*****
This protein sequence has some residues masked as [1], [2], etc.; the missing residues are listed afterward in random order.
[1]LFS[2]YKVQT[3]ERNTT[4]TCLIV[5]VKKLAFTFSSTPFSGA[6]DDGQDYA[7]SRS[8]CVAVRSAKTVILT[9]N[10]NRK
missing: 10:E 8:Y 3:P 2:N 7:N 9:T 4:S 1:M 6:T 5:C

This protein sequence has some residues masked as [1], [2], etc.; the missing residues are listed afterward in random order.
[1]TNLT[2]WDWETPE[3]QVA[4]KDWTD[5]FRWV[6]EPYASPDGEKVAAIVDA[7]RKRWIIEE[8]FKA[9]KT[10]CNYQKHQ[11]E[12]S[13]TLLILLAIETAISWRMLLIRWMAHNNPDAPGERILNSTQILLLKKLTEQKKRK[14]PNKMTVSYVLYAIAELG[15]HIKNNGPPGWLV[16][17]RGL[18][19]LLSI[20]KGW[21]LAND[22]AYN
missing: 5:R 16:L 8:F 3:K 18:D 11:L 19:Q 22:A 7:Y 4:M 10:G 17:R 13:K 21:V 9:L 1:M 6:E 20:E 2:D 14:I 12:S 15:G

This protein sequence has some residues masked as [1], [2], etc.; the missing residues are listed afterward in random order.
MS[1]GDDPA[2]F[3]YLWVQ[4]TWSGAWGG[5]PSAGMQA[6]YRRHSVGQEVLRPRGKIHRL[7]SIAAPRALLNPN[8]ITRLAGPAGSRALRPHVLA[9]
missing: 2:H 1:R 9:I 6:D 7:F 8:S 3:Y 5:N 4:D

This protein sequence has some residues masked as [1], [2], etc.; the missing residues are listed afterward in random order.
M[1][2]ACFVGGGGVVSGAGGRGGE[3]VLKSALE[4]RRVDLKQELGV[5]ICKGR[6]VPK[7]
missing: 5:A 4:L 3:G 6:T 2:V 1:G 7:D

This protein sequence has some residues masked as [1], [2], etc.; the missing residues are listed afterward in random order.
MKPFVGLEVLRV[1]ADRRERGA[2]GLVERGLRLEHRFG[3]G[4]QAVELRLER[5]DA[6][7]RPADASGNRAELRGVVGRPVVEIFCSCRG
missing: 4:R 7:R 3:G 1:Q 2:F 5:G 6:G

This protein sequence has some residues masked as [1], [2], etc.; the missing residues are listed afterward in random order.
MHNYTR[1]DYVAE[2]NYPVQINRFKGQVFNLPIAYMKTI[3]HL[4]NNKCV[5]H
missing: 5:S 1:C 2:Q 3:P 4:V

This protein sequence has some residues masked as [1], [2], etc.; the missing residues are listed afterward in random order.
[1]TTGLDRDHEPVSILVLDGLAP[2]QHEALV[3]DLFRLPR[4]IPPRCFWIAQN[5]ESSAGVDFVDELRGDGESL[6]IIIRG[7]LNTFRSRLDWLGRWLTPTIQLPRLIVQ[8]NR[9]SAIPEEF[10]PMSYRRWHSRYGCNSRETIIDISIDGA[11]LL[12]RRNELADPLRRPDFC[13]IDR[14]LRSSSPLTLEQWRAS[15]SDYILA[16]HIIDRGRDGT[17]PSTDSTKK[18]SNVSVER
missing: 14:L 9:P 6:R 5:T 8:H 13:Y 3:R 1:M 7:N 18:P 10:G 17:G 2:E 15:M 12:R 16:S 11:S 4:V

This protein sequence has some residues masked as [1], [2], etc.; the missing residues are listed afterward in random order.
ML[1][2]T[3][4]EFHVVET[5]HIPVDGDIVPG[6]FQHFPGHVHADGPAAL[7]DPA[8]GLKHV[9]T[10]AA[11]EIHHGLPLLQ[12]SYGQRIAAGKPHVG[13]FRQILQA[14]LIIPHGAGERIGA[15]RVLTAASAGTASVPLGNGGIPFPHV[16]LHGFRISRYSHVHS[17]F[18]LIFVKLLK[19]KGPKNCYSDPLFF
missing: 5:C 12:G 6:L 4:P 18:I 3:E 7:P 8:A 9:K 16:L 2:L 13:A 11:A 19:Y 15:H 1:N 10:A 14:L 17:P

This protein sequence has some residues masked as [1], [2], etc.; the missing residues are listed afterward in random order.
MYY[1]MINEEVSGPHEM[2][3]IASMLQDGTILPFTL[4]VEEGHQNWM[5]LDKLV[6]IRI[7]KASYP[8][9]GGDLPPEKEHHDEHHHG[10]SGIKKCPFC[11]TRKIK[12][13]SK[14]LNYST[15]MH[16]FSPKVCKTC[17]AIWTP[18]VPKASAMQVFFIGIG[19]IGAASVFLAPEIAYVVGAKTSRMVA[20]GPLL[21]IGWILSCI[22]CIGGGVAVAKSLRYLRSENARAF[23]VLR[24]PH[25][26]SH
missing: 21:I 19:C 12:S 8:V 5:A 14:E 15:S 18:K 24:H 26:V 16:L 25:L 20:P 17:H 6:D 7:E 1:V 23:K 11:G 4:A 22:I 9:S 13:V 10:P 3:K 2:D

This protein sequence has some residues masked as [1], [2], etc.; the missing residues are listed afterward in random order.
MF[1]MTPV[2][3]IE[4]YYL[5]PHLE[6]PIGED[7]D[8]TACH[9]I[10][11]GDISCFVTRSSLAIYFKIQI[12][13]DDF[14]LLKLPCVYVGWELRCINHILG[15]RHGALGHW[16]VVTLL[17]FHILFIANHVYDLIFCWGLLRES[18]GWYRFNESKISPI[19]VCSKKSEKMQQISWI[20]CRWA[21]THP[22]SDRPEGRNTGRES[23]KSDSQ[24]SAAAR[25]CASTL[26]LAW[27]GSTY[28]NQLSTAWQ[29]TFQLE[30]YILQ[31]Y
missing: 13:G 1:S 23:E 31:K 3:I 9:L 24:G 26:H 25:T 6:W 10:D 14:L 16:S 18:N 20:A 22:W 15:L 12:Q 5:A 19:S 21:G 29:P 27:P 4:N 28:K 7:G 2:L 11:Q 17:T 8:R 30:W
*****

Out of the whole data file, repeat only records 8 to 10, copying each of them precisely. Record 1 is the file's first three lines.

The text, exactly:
This protein sequence has some residues masked as [1], [2], etc.; the missing residues are listed afterward in random order.
ML[1][2]T[3][4]EFHVVET[5]HIPVDGDIVPG[6]FQHFPGHVHADGPAAL[7]DPA[8]GLKHV[9]T[10]AA[11]EIHHGLPLLQ[12]SYGQRIAAGKPHVG[13]FRQILQA[14]LIIPHGAGERIGA[15]RVLTAASAGTASVPLGNGGIPFPHV[16]LHGFRISRYSHVHS[17]F[18]LIFVKLLK[19]KGPKNCYSDPLFF
missing: 5:C 12:G 6:L 4:P 18:I 3:E 7:P 8:A 9:K 16:L 2:L 13:A 11:A 19:Y 15:H 1:N 10:A 14:L 17:P

This protein sequence has some residues masked as [1], [2], etc.; the missing residues are listed afterward in random order.
MYY[1]MINEEVSGPHEM[2][3]IASMLQDGTILPFTL[4]VEEGHQNWM[5]LDKLV[6]IRI[7]KASYP[8][9]GGDLPPEKEHHDEHHHG[10]SGIKKCPFC[11]TRKIK[12][13]SK[14]LNYST[15]MH[16]FSPKVCKTC[17]AIWTP[18]VPKASAMQVFFIGIG[19]IGAASVFLAPEIAYVVGAKTSRMVA[20]GPLL[21]IGWILSCI[22]CIGGGVAVAKSLRYLRSENARAF[23]VLR[24]PH[25][26]SH
missing: 21:I 19:C 12:S 8:V 5:A 14:E 15:S 18:K 24:H 26:V 16:L 25:L 20:P 17:H 6:D 7:E 1:V 23:K 11:G 4:A 22:I 9:S 13:V 10:P 3:K 2:D

This protein sequence has some residues masked as [1], [2], etc.; the missing residues are listed afterward in random order.
MF[1]MTPV[2][3]IE[4]YYL[5]PHLE[6]PIGED[7]D[8]TACH[9]I[10][11]GDISCFVTRSSLAIYFKIQI[12][13]DDF[14]LLKLPCVYVGWELRCINHILG[15]RHGALGHW[16]VVTLL[17]FHILFIANHVYDLIFCWGLLRES[18]GWYRFNESKISPI[19]VCSKKSEKMQQISWI[20]CRWA[21]THP[22]SDRPEGRNTGRES[23]KSDSQ[24]SAAAR[25]CASTL[26]LAW[27]GSTY[28]NQLSTAWQ[29]TFQLE[30]YILQ[31]Y
missing: 13:G 1:S 23:E 31:K 3:I 9:L 24:G 26:H 25:T 6:W 10:D 14:L 16:S 18:N 20:A 22:W 15:L 12:Q 5:A 19:S 21:G 29:P 27:P 4:N 28:K 7:G 2:L 11:Q 17:T 8:R 30:W